That's the good news. This being Walmart, we better look at the details. When Walmart says that monthly premiums would cost between 40 percent and 60 percent less than those for any existing Wal-Mart insurance policy, we need to find out why. The plan carries a $1000 deductible -- a big number for most people and one which represents over 5% of the annual income for many Walmart workers. In the first year, total payments under the plan are capped at $25,000, so workers had best plan their catastrophic illnesses only after they are beyond their one year anniversary. In addition, out-of-pocket payments range from $300 for prescriptions to $1,000 for hospital stays.

As with many types of insurance, this plan works best for people who don't need it. It's a good fit for workers who are young and healthy, as opposed to those who are older and more vulnerable to illness. It's one thing to have an annual check up with no follow up visits. It's quite another for an older Wal-Mart employee, who might visit a doctor three times in a one month and then need to pay $1,000 before the company would share the cost of care. The last time I wandered through a Walmart, I saw more people likely to run up against the deductible than those who would not.

Bottom Lines and Health Care
Perhaps Walmart has taken the recent spate of bad publicity to heart. Sure, their prices are low, but consumers may have begun to balk when a company hires illegal immigrants to clean their facilities and then locks them in to prevent theft, or when many company employees end up on public assistance because they lack health insurance.

The Walmart model will be closely watched from all sides. Wall Street and Wal-Mart investors will scrutinize the bottom line, tracking the impact of the new benefits on Walmart's profitability. There are a number of analysts hoping that the Walmart plan will prove a useful model to others in controlling spiralling health costs. On the other hand, consumer and worker advocates will focus on the impact of the premiums and the deductibles on the quality of health care available to workers. We are a long way from resolving this problem, but it is encouraging to see Walmart step into the health care arena. Whether it's a step in the right direction remains to be seen.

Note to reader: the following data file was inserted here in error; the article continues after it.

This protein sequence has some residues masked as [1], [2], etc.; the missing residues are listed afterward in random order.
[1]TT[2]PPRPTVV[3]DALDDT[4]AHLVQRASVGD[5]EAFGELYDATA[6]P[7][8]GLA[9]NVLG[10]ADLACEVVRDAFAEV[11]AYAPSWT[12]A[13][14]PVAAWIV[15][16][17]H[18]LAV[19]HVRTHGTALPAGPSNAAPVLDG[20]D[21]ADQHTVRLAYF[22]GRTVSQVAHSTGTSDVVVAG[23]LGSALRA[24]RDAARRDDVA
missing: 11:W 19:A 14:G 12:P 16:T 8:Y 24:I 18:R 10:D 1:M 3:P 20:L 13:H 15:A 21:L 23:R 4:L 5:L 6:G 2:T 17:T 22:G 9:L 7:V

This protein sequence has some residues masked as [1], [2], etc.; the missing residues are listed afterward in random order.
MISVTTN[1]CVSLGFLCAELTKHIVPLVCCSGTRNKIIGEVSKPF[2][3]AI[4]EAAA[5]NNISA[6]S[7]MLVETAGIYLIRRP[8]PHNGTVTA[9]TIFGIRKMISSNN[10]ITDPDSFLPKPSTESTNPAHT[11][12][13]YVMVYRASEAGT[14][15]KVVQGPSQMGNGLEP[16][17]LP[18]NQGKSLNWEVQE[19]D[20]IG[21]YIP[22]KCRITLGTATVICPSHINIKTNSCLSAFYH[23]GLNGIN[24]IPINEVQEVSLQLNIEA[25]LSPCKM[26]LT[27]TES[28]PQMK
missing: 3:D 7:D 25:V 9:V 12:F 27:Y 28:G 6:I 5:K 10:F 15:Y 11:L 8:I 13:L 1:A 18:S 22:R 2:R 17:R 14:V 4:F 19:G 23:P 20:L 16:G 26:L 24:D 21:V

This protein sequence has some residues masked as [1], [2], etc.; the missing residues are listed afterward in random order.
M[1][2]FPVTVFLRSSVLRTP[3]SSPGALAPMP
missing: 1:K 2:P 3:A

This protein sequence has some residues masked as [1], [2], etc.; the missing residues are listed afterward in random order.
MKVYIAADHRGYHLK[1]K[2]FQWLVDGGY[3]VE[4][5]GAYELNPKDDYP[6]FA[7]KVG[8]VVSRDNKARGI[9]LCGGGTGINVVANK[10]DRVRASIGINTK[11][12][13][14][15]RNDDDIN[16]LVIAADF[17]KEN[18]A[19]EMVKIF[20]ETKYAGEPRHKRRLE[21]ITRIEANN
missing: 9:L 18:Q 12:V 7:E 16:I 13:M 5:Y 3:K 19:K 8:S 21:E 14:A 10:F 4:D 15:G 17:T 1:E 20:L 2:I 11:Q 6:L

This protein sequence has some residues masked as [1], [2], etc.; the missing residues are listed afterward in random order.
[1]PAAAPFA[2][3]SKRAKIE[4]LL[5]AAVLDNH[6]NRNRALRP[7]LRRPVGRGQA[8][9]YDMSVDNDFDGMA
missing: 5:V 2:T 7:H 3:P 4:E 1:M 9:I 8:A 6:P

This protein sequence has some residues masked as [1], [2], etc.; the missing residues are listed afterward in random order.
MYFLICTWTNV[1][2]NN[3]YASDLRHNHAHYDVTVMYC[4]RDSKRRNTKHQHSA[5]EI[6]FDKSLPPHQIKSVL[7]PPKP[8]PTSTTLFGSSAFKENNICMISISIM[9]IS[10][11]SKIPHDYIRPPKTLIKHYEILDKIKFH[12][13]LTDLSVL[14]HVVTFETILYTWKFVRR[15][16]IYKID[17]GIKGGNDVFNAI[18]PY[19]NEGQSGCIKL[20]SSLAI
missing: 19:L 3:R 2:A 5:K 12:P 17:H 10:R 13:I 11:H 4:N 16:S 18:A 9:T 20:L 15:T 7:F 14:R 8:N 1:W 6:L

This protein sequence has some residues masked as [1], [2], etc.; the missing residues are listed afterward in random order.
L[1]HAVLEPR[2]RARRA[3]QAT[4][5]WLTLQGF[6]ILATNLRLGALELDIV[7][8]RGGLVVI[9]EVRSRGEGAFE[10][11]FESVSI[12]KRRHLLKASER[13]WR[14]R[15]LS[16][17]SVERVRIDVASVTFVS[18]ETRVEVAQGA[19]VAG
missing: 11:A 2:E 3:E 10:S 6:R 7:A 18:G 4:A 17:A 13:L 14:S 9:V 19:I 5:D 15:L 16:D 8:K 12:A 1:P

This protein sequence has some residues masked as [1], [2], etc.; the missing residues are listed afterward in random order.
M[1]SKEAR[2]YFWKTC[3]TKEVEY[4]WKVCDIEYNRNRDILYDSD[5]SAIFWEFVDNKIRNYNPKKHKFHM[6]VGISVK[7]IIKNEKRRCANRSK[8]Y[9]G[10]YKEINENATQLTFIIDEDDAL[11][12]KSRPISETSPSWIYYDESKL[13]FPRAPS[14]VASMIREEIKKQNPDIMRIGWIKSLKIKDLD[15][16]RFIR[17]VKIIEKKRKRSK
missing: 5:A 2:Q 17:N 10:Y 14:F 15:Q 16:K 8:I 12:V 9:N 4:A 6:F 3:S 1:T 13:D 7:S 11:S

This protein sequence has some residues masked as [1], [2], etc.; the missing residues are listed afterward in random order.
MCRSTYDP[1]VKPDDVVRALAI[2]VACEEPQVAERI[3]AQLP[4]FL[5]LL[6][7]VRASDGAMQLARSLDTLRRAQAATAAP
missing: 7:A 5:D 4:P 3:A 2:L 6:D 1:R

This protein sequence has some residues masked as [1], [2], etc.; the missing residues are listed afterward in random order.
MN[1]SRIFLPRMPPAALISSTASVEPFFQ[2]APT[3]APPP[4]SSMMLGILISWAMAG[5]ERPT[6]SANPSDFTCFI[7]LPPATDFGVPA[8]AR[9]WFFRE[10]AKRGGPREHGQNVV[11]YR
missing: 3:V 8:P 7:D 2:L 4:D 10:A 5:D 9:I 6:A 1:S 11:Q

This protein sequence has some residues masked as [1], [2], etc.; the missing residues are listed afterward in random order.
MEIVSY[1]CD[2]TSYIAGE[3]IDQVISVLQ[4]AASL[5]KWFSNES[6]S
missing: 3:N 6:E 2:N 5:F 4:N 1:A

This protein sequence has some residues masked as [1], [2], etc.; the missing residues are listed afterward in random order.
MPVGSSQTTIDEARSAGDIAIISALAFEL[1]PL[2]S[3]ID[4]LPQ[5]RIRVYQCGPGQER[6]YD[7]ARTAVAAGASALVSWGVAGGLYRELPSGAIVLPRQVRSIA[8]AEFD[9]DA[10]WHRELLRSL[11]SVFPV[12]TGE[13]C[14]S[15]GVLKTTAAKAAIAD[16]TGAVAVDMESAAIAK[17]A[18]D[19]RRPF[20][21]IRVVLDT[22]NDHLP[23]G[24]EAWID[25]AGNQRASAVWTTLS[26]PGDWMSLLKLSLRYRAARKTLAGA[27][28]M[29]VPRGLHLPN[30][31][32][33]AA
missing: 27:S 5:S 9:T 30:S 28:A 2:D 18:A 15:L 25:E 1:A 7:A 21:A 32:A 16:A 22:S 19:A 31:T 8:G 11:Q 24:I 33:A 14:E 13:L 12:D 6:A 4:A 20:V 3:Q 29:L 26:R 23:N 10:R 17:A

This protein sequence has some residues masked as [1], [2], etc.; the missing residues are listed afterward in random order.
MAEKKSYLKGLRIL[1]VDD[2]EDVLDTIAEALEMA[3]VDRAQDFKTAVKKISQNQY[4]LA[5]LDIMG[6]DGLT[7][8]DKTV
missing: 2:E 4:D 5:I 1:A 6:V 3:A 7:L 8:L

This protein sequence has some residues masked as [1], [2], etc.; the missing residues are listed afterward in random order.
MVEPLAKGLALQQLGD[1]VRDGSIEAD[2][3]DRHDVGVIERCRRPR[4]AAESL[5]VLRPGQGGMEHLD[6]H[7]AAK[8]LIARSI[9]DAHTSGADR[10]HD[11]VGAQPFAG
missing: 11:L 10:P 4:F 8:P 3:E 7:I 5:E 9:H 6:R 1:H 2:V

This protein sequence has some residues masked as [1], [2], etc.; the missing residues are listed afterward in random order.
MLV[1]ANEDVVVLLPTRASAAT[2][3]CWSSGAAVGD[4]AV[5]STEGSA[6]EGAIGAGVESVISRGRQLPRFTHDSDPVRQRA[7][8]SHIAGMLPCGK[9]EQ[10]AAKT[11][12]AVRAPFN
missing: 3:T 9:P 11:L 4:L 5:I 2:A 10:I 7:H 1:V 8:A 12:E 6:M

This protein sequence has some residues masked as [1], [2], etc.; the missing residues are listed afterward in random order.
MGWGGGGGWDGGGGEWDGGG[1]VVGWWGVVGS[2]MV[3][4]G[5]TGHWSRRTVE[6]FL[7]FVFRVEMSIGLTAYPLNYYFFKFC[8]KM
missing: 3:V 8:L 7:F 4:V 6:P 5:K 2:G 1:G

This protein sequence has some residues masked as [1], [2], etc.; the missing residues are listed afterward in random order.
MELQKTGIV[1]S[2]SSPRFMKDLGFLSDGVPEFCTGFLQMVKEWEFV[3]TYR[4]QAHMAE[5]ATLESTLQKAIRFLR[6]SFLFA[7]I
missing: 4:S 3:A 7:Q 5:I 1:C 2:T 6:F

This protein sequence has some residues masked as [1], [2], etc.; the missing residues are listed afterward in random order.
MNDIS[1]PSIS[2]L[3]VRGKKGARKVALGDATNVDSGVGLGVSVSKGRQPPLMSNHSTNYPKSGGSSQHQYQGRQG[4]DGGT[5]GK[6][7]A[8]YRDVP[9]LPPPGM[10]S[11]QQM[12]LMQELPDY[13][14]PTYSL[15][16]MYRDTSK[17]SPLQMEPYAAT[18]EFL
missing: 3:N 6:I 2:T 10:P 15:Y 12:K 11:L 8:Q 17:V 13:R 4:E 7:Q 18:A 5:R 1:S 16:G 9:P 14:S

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October 20, 2005

 

Bill Swanson, CEO of Raytheon, has become famous for his leadership at the company. In an article published in US Black Engineer and available as a PDF at Raytheon's website, Swanson receives high praise for his support of minority engineers. The article also presents his "25 Unwritten Rules of Management." Not to quibble, but if I can read the rules in this article, what exactly makes them unwritten? You can even request a written copy of the unwritten rules from Raytheon, but be advised that they are currently out of stock.

As part of the Insider's ongoing commitment to keep our readers informed of the latest trends in management philosophy, we are presenting an abbreviated version of Mr. Swanson's 25 rules, with a little annotation, of course.

Excerpts from Bill Swanson's Twenty Five Unwritten Rules of Management: